Edgar Feuchtwanger Recalls Living Across The Street From Adolf Hitler

Jewish Historian Truly Had the Neighbor From Hell

Recalling a Munich Nightmare: Edgar Feuchtwanger, 88, has recently published a memoir about his boyhood.
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Recalling a Munich Nightmare: Edgar Feuchtwanger, 88, has recently published a memoir about his boyhood.

By Benjamin Ivry

Published May 30, 2013, issue of June 07, 2013.
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Edgar’s father also noted with disdain that to avoid being importuned by worshipful female admirers, the “coward” Hitler put Winter, his housemaid’s name, on the building directory instead of his own. Having fought in the trenches in World War I on the German side, as did Hitler, Ludwig Feuchtwanger, Edgar’s father, failed to see why the politician should be “afraid of his own shadow,” to which Uncle Lion replied:

“Ah yes, the trenches! [Hitler] whines about them all through his deadly dull tome, ‘Mein Kampf.’ He moans. He laments. He screams. One can imagine him writing the book while rolling around the floor like a brat.”

Hitler’s presence on Grillparzer Street was seen by the Feuchtwangers as a canny move to blend into a comfortable neighborhood, as if he were nothing more than an upwardly mobile leader. Yet the Feuchtwanger family was not deceived, nor were their house employees, including Rosie, Edgar’s nanny.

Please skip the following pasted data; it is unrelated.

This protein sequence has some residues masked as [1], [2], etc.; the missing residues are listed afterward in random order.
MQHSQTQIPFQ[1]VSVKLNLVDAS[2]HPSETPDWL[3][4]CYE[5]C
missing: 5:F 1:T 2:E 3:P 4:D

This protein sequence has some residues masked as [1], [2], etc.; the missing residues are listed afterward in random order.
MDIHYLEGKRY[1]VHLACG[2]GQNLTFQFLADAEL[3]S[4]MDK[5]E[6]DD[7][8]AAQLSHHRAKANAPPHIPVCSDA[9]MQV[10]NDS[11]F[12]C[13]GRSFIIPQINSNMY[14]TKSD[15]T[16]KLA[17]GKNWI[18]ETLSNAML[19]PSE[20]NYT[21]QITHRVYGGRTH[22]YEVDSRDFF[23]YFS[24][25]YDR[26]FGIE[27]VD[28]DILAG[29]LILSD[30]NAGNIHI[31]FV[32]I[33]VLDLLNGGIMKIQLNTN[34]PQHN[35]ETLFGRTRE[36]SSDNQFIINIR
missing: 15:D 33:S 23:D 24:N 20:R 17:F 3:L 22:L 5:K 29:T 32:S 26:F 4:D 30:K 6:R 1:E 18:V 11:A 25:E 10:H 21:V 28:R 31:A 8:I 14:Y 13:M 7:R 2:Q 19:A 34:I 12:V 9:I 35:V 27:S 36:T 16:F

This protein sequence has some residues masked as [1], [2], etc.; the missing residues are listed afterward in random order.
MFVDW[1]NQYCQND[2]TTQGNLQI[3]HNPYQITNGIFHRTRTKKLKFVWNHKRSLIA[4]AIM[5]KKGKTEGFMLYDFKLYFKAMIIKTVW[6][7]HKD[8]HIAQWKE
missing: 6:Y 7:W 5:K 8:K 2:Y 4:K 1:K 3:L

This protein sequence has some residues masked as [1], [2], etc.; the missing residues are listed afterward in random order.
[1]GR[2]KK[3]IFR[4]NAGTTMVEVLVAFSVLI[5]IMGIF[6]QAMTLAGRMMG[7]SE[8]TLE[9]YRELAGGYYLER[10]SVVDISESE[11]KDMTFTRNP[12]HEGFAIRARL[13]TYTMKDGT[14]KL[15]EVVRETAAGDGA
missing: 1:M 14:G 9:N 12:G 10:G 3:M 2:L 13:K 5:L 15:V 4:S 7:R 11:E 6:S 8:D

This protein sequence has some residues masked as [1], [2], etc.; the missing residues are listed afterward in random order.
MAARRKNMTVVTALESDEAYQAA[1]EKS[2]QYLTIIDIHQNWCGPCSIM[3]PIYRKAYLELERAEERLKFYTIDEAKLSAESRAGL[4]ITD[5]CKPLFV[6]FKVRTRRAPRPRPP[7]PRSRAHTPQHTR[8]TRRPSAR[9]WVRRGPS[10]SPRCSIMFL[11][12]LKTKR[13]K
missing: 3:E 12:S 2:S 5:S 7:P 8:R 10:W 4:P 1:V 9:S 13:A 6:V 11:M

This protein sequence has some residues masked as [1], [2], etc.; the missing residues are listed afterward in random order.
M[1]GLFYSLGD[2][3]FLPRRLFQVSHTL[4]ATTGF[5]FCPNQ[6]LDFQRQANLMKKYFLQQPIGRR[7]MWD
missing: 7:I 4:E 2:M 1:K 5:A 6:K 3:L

She reported gossip related by the milkman that Hitler’s daily order of dairy products was so substantial that there was not enough milk to satisfy demand in the rest of the neighborhood. Edgar’s father wryly discounted this allegation, on the grounds that it would be impossible to requisition that much milk, and besides, it would only be good news if Hitler really did drink that much milk, “since it would kill him.”

Edgar and Rosie frequently passed Hitler in the street, when he was waiting for his chauffeured car, and the boy stared boldly, noting that Hitler “has slightly cut himself shaving, which sometimes happens to my father.” For her part, Rosie was mainly concerned to hurry her charge past the armed guards in front of Hitler’s home; she was a member of the Spartacus League (Spartakusbund), a Marxist revolutionary movement organized during World War I by Rosa Luxemburg and others.

After the Nazi rise to power in 1933, the danger became even clearer, although the Feuchtwanger family was stymied about where to find refuge. Edgar’s father made a special trip to relatives who lived in Talpiot, a neighborhood in southeast Jerusalem established in 1922, yet reported that the conditions of life there were too difficult, and feared that young Edgar would not receive a satisfactory education.


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